How To Set Up Nginx Server Blocks (Virtual Hosts) on Ubuntu 16.04

How To Set Up Nginx Server Blocks (Virtual Hosts) on Ubuntu 16.04

When using the Nginx web server, server blocks (similar to the virtual hosts in Apache) can be used to encapsulate configuration details and host more than one domain off of a single server.
In this guide, we'll discuss how to configure server blocks in Nginx on an Ubuntu 16.04 server.

Step One: Set Up New Document Root Directories

By default, Nginx on Ubuntu 16.04 has one server block enabled by default. It is configured to serve documents out of a directory at /var/www/html.

While this works well for a single site, we need additional directories if we're going to serve multiple sites. We can consider the /var/www/html directory the default directory that will be served if the client request doesn't match any of our other sites.

We will create a directory structure within /var/www for each of our sites. The actual web content will be placed in an html directory within these site-specific directories. This gives us some additional flexibility to create other directories associated with our sites as siblings to the html directory if necessary.

We need to create these directories for each of our sites. The -p flag tells mkdir to create any necessary parent directories along the way:

sudo mkdir -p /var/www/

Now that we have our directories, we will reassign ownership of the web directories to our normal user account. This will let us write to them without sudo.

sudo chown -R $USER:$USER /var/www/

The permissions of our web roots should be correct already if you have not modified your umask value, but we can make sure by typing:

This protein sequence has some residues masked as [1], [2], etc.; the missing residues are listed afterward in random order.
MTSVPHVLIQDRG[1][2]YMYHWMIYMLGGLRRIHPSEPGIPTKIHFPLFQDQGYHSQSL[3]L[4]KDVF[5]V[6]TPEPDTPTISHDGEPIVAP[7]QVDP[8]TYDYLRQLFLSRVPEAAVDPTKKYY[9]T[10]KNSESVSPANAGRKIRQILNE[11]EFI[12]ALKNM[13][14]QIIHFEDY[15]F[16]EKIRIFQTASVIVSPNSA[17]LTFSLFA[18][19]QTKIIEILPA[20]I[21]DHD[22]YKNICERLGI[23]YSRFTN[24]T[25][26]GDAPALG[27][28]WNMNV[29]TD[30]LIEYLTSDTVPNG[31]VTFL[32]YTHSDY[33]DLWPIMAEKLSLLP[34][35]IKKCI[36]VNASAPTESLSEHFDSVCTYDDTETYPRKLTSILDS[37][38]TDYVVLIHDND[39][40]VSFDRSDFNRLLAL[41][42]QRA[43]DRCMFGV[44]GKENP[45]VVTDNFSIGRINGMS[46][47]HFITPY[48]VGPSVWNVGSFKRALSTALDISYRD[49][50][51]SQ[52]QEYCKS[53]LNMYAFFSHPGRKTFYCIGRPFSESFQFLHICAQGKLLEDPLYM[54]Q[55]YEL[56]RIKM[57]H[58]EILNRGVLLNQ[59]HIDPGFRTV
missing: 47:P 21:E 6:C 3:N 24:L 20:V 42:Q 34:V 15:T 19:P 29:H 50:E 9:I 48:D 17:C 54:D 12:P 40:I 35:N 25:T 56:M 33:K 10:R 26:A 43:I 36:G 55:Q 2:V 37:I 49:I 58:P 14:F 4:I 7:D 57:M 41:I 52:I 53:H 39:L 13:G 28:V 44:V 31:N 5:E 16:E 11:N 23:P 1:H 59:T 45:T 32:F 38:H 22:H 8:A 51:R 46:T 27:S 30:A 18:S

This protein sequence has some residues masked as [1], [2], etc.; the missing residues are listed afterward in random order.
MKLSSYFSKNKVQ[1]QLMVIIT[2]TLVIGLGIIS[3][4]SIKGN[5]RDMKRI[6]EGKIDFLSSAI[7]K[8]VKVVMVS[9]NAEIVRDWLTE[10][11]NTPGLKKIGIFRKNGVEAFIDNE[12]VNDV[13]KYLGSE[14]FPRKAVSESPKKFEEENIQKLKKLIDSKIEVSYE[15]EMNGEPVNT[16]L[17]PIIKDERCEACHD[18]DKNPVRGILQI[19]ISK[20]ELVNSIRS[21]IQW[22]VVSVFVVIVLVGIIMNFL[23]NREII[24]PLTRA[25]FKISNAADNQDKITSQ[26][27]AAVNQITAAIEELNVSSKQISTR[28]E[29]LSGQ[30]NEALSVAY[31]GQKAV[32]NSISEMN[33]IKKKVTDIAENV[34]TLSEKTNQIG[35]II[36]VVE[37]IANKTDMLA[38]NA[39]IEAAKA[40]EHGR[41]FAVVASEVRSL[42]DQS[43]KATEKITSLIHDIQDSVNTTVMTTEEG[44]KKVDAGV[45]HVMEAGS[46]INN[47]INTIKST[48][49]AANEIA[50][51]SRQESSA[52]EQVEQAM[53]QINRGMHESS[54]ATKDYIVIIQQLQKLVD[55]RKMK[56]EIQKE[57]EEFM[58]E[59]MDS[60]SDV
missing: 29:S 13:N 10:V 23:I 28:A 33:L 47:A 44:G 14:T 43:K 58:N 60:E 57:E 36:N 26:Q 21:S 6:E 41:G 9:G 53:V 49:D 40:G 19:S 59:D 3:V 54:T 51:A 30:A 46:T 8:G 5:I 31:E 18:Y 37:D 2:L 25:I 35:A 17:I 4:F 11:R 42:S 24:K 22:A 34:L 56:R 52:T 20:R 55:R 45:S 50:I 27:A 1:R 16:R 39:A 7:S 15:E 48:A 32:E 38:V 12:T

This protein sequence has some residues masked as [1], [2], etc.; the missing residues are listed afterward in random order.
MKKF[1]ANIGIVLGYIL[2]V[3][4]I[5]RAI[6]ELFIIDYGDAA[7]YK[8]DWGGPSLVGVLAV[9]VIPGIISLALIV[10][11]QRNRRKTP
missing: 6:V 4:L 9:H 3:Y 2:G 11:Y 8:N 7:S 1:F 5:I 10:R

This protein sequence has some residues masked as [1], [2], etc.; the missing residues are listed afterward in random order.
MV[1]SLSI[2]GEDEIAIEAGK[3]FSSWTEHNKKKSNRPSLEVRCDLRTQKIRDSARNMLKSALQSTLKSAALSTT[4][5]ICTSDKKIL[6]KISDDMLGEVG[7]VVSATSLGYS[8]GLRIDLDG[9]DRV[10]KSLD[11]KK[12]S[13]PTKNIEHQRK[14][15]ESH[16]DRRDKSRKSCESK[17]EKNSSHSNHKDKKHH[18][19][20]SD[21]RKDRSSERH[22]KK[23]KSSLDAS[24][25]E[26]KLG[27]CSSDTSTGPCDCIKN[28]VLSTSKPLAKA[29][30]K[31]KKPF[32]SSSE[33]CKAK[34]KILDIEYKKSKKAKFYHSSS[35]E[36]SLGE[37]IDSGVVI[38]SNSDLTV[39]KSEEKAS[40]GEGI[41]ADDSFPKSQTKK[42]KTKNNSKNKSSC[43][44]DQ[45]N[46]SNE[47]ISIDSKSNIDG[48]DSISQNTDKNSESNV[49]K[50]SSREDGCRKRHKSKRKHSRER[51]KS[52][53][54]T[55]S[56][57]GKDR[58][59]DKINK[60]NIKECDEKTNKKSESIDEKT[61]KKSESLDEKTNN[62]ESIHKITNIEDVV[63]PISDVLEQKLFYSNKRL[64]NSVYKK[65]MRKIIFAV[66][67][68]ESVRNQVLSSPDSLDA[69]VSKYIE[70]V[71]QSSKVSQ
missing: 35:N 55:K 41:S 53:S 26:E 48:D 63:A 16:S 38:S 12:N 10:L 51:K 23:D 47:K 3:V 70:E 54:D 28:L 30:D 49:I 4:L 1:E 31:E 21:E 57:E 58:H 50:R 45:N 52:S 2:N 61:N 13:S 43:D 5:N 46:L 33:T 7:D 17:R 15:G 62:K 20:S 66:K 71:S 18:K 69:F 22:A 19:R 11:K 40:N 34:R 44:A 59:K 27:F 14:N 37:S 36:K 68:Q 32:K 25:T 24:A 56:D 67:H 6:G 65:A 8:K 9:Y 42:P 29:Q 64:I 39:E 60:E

sudo chmod -R 755 /var/www

Our directory structure is now configured and we can move on.

Step Two: Create Sample Pages for Each Site

Now that we have our directory structure set up, let's create a default page for each of our sites so that we will have something to display.

Create an index.html file in your domain & put your html codes:

sudo nano /var/www/

Save and close the file when you are finished.

Step Three: Create Server Block Files for Your Domain

Now that we have the content we wish to serve, we need to actually create the server blocks that will tell Nginx how to do this.

Create a Server Block file in /etc/nginx/sites-available/
directory called (Your Domain Name)

sudo nano /etc/nginx/sites-available/

Now Pase the Following Configuration

server {
        listen 80;
        listen [::]:80;

        root /var/www/;
        index index.html index.htm index.nginx-debian.html;


        location / {
                try_files $uri $uri/ =404;

When you are finished, save and close the file.

Step Four: Enable your Server Blocks and Restart Nginx

Now that we have our server block files, we need to enable them. We can do this by creating symbolic links from these files to the sites-enabled directory, which Nginx reads from during startup.

We can create these links by typing:

sudo ln -s /etc/nginx/sites-available/ /etc/nginx/sites-enabled/

In order to avoid a possible hash bucket memory problem that can arise from adding additional server names, we will go ahead and adjust a single value within our /etc/nginx/nginx.conf file. Open the file now:

sudo nano /etc/nginx/nginx.conf

Within the file, find the server_names_hash_bucket_size directive. Remove the # symbol to uncomment the line:

http {
    . . .

    server_names_hash_bucket_size 64;

    . . .

Save and close the file when you are finished.

Next, test to make sure that there are no syntax errors in any of your Nginx files:

sudo nginx -t

If no problems were found, restart Nginx to enable your changes:

sudo systemctl restart nginx

Nginx should now be serving your domain name by typing == ==.